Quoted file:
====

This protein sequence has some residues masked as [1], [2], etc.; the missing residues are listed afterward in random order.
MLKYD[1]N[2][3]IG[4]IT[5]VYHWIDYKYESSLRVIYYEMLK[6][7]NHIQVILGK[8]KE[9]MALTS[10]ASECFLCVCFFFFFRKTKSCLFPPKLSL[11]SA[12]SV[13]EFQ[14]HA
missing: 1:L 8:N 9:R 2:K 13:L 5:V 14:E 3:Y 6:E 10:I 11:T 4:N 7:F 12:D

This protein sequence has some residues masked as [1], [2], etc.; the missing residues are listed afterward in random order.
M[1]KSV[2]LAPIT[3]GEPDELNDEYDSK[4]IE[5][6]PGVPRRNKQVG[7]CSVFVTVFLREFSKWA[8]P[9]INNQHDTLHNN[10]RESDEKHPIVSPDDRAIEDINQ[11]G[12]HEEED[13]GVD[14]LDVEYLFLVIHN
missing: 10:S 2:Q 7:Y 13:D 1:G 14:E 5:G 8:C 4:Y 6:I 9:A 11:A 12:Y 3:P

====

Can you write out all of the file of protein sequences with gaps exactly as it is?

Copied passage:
This protein sequence has some residues masked as [1], [2], etc.; the missing residues are listed afterward in random order.
MLKYD[1]N[2][3]IG[4]IT[5]VYHWIDYKYESSLRVIYYEMLK[6][7]NHIQVILGK[8]KE[9]MALTS[10]ASECFLCVCFFFFFRKTKSCLFPPKLSL[11]SA[12]SV[13]EFQ[14]HA
missing: 1:L 8:N 9:R 2:K 13:L 5:V 14:E 3:Y 6:E 10:I 11:T 4:N 7:F 12:D

This protein sequence has some residues masked as [1], [2], etc.; the missing residues are listed afterward in random order.
M[1]KSV[2]LAPIT[3]GEPDELNDEYDSK[4]IE[5][6]PGVPRRNKQVG[7]CSVFVTVFLREFSKWA[8]P[9]INNQHDTLHNN[10]RESDEKHPIVSPDDRAIEDINQ[11]G[12]HEEED[13]GVD[14]LDVEYLFLVIHN
missing: 10:S 2:Q 7:Y 13:D 1:G 14:E 5:G 8:C 4:Y 6:I 9:A 11:A 12:Y 3:P